UN Women China video and exhibition urge people to do their fair share of care and domestic work
Author: Liyue Zhou
Beijing, China — From cooking and cleaning to taking care of children and the elderly, household care work is the backbone of thriving families, communities and economies. Yet many cultures traditionally have regarded men as the breadwinners and women as the caregivers, with unpaid care work their “natural responsibility”. In China, women spend around 2.5 times as much time as men on unpaid care work. And the COVID-19 pandemic has increased this unequal burden.
To raise the awareness of the general public and the private and public sectors about the problem, UN Women China, partnering with IKEA China, launched the Do More, for Her and for the Family Theme Video and Immersive Exhibition on 15 September at the IKEA Siyuanqiao branch in Beijing.
Well-known actor Tong Dawei, UN Women Goodwill Ambassador for China, attended the opening ceremony with his daughter.
“This video is so powerful and I hope that more male friends can watch it,” said Tong, 42. “Unpaid care work can be easily unseen or under-recognized, undervalued. For our partners’ contribution to the family, don’t just say ‘thank you’. Take action and share the responsibility.”
Tong’s daughter, 13, showed a touching vlog of her cooking at home with her dad.
Smriti Aryal, Head of UN Women China, said at the ceremony: “Changing gender norms starts with each one of us. Our campaign champions the ‘recognize, reduce, redistribute’ principle, which reinforces the notion that care is a fundamental public good and an essential responsibility of men and women alike. We call for men as well as women to recognize the economic and social value of unpaid care, and for everyone to go beyond traditionally assigned gender roles to participate in care work with a sense of pride and shared responsibility.”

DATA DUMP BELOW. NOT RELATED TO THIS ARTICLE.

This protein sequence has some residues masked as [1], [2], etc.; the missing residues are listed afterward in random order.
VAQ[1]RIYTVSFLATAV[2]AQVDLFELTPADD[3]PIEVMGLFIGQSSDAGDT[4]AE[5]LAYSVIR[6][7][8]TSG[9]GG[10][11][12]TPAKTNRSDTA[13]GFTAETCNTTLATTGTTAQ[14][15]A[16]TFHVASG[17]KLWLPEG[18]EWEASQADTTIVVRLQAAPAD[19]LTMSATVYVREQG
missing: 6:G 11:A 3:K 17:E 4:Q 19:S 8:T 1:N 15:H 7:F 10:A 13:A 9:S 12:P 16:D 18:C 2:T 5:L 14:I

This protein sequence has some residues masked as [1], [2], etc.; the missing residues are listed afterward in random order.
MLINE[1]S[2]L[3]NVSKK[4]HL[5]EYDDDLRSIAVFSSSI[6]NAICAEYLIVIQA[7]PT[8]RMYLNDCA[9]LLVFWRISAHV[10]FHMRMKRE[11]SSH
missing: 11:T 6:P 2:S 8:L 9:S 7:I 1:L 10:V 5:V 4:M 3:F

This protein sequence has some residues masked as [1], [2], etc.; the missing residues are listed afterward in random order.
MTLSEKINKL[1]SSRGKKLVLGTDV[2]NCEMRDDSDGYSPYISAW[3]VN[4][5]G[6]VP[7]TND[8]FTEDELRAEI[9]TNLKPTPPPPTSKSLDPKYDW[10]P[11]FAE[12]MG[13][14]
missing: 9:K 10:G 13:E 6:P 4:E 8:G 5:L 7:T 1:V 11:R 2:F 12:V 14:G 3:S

“Share the Care” should not be just a slogan, but should be translated into action, Aryal said.
The video was produced by UN Women with technical help from a local partner, Taskforce Consultancy. It shows one a day in the stressful life of a working woman who must juggle taking care of her husband, school-age son, office work and household chores – and the relief she finds when her husband realizes that he should share the care.
The exhibition, also designed by UN Women and Taskforce Consultancy, comprises multimedia works that show women doing unpaid care work under different scenarios. The works call on all family members to do their share and support women as they pursue their personal and professional goals. The exhibition is open to the public until 28 September.
The video and exhibition are part of the project, A Place Called Home – WeCare, that UN Women China is implementing in partnership with IKEA China. The project promotes women’s economic empowerment by working with the private sector, the government and the public on coordinated efforts to tackle the problems of unpaid care and domestic work and violence against women.